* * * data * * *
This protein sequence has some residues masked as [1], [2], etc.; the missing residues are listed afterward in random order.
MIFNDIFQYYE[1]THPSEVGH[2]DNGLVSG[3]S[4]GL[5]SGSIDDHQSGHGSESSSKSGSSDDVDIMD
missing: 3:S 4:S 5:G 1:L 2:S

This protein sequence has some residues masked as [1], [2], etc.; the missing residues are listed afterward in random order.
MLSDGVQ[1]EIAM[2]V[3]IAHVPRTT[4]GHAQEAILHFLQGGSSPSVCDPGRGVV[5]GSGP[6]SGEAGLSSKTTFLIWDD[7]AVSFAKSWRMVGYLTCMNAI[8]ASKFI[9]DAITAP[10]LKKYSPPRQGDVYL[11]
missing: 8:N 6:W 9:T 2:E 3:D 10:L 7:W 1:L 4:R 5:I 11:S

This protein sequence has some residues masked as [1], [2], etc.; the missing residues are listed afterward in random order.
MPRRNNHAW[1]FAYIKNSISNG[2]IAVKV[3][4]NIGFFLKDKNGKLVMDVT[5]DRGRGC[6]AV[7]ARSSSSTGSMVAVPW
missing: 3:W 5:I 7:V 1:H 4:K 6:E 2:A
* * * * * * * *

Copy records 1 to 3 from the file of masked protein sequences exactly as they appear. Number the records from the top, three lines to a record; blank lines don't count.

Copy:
This protein sequence has some residues masked as [1], [2], etc.; the missing residues are listed afterward in random order.
MIFNDIFQYYE[1]THPSEVGH[2]DNGLVSG[3]S[4]GL[5]SGSIDDHQSGHGSESSSKSGSSDDVDIMD
missing: 3:S 4:S 5:G 1:L 2:S

This protein sequence has some residues masked as [1], [2], etc.; the missing residues are listed afterward in random order.
MLSDGVQ[1]EIAM[2]V[3]IAHVPRTT[4]GHAQEAILHFLQGGSSPSVCDPGRGVV[5]GSGP[6]SGEAGLSSKTTFLIWDD[7]AVSFAKSWRMVGYLTCMNAI[8]ASKFI[9]DAITAP[10]LKKYSPPRQGDVYL[11]
missing: 8:N 6:W 9:T 2:E 3:D 10:L 7:W 1:L 4:R 5:I 11:S

This protein sequence has some residues masked as [1], [2], etc.; the missing residues are listed afterward in random order.
MPRRNNHAW[1]FAYIKNSISNG[2]IAVKV[3][4]NIGFFLKDKNGKLVMDVT[5]DRGRGC[6]AV[7]ARSSSSTGSMVAVPW
missing: 3:W 5:I 7:V 1:H 4:K 6:E 2:A